Today I visited the Noord-Hollands Archief in Haarlem. One of my clients asked me to look for some documents about his great-grandfather who lived for more than five years in psychiatric hospitals. After my trip to the archives, I drove from Haarlem to Zandvoort to see the North Sea beach. It is a beautiful way through the dunes, with big villa’s in villages with names like Heemstede, Aerdenhout, Overveen and Bloemendaal. Somewhere halfway I saw a sign: war cemetery. I decided to take the exit, followed a muddy road and parked my car. At the beginning of a path through the dunes I found an information panel and I started to read about the history of Eerebegraafplaats Bloemendaal.
In the summer of 1945, shortly after the official end of World War II in the Netherlands, locals found six locations with not less than 45 burial pits. A total of 422 human bodies was discovered. It became clear: the Germans had executed approximately 100 persons in the dunes, the others were executed in Amsterdam or in other places and were buried in the dunes. Some families decided to rebury their relatives in local cemeteries but 372 people got a decent grave at the war cemetery of Bloemendaal. I walked around at the cemetery and I thought: 372 people, probably fighting for their country, executed secretly, and dumped in the dunes. I saw their names: Hissink, van der Sloot, Peper, Miedema, Molenkamp, Roemer, Broeckman, van Gilse. And I saw their ages: 31, 33, 24, 28, 37… most of them in their twenties, thirties or maybe forties. Who were they, what did they do in their pre-war life and what was the reason for their execution? Fortunately there is a website for this war cemetery with a description and picture for each victim.
For example. Antoine Theodore (Toon) Broeckman (1911-1943) sold paintings, often in France. For a short period he was a soldier in the Dutch army, and since 1942 he was a member of the resistance. He had great technical knowledge and helped to fabricate (illegal) radio devices. In June 1943, he was involved in a hold-up of a transport of ration coupons and other documents. He was arrested by the German police and sentenced to death. He was executed on 1 October 1943.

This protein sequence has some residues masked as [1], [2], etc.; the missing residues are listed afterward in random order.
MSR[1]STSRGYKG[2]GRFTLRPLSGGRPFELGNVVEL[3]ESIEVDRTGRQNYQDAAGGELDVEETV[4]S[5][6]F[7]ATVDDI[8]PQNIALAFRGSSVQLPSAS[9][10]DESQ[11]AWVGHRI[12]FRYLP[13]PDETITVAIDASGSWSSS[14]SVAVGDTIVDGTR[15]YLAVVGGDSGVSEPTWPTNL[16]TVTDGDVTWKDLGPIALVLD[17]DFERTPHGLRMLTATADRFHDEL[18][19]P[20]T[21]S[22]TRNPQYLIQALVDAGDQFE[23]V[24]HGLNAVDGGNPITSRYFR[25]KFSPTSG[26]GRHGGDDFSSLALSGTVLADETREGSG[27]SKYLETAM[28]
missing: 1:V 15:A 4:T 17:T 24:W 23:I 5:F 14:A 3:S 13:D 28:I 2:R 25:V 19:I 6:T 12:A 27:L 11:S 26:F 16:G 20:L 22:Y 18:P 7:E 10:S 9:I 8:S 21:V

Another victim: Maarten van Gilse (1916-1943), a journalist and writer. Together with musicians and artists he started an illegal newspaper named De Vrije Kunstenaar (The Free Artist). He helped the resistance with the distribution of ration coupons and illegal publications. He was a master forger, specialized in creating fake identity cards. He was arrested in Amsterdam in July 1943, sentenced to death and executed on 1 October 1943. His grave is next to that of Toon Broeckman.
All victims are males, except for one. The only woman buried at this war cemetery is Hannie Schaft (1920-1945). She became one of the most famous members of the Dutch resistance, and is known by her nick name ‘the girl with the red hair’. Hannie was a law student at Amsterdam University. She helped Jewish families: by providing (stolen) identity cards or finding secret hiding places. Her activities for the resistance became more severe: from transporting money, illegal publications, ration coupons, identity papers and weapons to executing ‘wrong’ Dutchmen (collaborating with the Germans) and bombing bridges and trains. She was arrested in March 1945, interrogated for days and finally executed. She died on 17 April 1945, only 18 days before Liberation Day!
Wow… 372 graves, each grave for a person with a very impressive story. They all deserve their stories and photographs published on this website. Please, take a look at it to pay respect to them all. Take a look, even though the website is only available in Dutch.